Transitional/Early Ranch

What’s a Ranch Style house? The formal definition of the style couldn’t get more basic. The American Heritage Dictionary defines the Ranch as a “rectangular, one-story house with a low-pitched roof.” Wikipedia gets a little fancier: The Ranch is “a common term used to describe a single story house often built with a very horizontal appearance. The entrance is often low to the surrounding grade of land, although some with basements have a more elevated entrance and are called ‘raised ranches.’ They are occasionally surrounded by large amounts of land, but in the second half of the 20th century it was commonly used as a style in tract developments.”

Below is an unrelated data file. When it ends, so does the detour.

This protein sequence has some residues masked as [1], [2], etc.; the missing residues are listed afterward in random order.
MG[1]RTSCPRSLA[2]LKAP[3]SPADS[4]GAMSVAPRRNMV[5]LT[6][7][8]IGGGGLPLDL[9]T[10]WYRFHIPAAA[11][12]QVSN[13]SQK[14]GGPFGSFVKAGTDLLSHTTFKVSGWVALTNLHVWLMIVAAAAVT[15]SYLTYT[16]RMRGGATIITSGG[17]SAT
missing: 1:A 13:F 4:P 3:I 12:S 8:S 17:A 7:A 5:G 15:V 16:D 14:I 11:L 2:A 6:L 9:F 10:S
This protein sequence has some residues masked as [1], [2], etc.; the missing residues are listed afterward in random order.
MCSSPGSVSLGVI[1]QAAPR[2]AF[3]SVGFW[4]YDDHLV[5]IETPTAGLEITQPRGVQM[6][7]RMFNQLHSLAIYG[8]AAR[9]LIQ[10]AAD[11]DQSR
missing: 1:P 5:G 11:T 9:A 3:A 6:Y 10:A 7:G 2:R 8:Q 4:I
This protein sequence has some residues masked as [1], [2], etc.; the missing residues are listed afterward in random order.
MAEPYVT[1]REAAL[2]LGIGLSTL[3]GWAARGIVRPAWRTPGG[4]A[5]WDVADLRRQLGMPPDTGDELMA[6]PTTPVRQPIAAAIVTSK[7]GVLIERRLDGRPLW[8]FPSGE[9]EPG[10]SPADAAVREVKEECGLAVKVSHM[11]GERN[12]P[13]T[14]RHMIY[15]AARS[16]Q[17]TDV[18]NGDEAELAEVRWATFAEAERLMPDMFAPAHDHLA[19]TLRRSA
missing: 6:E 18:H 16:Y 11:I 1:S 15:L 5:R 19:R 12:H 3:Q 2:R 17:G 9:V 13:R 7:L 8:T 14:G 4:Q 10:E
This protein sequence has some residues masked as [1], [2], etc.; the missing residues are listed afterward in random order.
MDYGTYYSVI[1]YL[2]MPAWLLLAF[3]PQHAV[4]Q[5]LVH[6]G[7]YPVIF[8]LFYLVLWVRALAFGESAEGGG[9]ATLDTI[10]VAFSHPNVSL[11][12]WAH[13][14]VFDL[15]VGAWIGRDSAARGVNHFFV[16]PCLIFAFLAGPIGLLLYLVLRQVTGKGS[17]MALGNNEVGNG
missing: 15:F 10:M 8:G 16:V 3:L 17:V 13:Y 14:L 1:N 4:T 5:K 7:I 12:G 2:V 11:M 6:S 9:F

Identifying Features:

  • Small, square boxlike form
  • Low-pitched hip or gable roof, often with exposed rafter tails
  • No porch or a small porch over the entry
  • Brick, block or stucco walls
  • Steel or wood frame windows with small panes
  • Shutters occasionally flank windows
  • Usually has a single car garage, often detached & located at the back of the lot
  • Early Ranch
  • Rectilinear or “L” plan with a horizontal emphasis; irregular plans also common
  • Low-pitched gable or hip roof, often truncated
  • Often has a prominent entry porch with decorative posts
  • Brick walls, painted block or stucco
  • May have corner & bay windows or shutters for extra ornamentation
  • Asphalt shingle roofing or asbestos shingles on more expensive models
  • Usually has a detached garage at the back of the lot & may also have a carport

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